Like the piano breakdown at the end of Layla, this is one of those songs that makes me feel like everything in life is moving in slow motion, like a scene from some indie movie where two friends finally realize they’re in love and they come together in a tender embrace.

I’m sharing specific songs from my life that hold a permanent place in my heart.  If I were to present a mixtape to everyone that would attend my funeral, it would likely contain these songs.  These won’t come in any particular order; I’ve got an ever-expanding playlist that I’ll be pulling from.

Gethsemane (I Only Want To Say) : Jesus Christ Superstar (Original Cast Recording) - Jesus, sung by Ian Gillian (of Deep Purple).

My love for Jesus Christ Superstar originated when my friends and I discovered the movie in high school.  There was the time in 1995 when my friends mom drove us to see it performed live on stage with Ted Neeley reprising his role as Jesus.  That night my friends and I chased down the tour bus and snagged some autographs.  Check it out, Jesus gave me “Best Wishes!”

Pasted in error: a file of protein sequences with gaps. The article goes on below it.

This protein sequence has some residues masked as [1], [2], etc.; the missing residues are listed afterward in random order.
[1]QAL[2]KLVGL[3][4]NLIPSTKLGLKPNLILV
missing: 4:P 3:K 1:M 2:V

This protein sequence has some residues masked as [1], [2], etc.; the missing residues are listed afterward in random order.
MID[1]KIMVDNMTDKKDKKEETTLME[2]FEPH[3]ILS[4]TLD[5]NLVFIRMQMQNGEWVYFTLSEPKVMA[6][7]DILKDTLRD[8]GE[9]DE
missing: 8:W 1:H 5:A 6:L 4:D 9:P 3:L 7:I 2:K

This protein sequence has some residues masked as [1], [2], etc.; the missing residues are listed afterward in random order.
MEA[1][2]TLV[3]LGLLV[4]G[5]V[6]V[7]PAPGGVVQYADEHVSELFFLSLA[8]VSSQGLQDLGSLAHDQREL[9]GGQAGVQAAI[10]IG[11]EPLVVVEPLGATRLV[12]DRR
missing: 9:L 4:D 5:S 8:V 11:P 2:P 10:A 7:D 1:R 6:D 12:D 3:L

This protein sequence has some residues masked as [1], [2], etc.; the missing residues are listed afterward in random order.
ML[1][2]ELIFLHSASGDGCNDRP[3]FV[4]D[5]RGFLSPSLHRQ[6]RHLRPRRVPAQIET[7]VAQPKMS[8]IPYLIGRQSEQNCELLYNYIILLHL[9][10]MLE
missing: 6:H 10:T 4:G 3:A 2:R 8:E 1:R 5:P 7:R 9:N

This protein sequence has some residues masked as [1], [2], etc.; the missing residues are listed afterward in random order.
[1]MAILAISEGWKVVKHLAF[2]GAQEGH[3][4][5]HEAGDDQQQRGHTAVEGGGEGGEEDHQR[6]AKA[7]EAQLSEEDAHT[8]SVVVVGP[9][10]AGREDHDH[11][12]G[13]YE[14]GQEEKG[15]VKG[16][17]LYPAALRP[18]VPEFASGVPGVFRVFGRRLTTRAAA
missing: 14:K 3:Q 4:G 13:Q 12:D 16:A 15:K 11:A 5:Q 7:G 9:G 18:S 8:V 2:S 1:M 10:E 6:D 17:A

It wasn’t until college that I discovered, and aurally devoured, the original cast recording of JCS.  As good as the film versions of these songs are, the versions on this original album are, for me, superior in almost every way, not the least of which is Ian Gillian singing as Jesus.  Now, don’t get me wrong here: movie and stage Jesus - Ted Neeley - is a god; he can do things with his voice that makes mere mortals fall to their knees and bow before his greatness, but Ian’s performance is so heartfelt and intense that I feel like weeping every time he belts out a moan or a scream.  I get chills every time I hear him belt out “Whyyyyyyyyyyyyyyyyy should I diiiiiiiiiiie?” at 2:27 of this recording (just short of halfway through).  From my experience listening to Deep Purple, I’d say that I’ve heard no point in his career that Ian sounded better than he does on this album.  He thoroughly owned this recording.

Picking a favorite song from JCS is an impossible task for me.  I had 5 songs queued in my playlist trying to decide which I would use for this post (This one + Pilate’s Dream, What’s The Buzz/Strange Thing Mystifying, Dammed For All Time/Blood Money, The Last Supper), each with different characteristics that make this album so meaningful to me.  I settled on Gethsemane because of Ian’s performance, the impressive orchestration and arrangement of the song, and because it’s often the song that I find myself singing hours after listening to the whole album.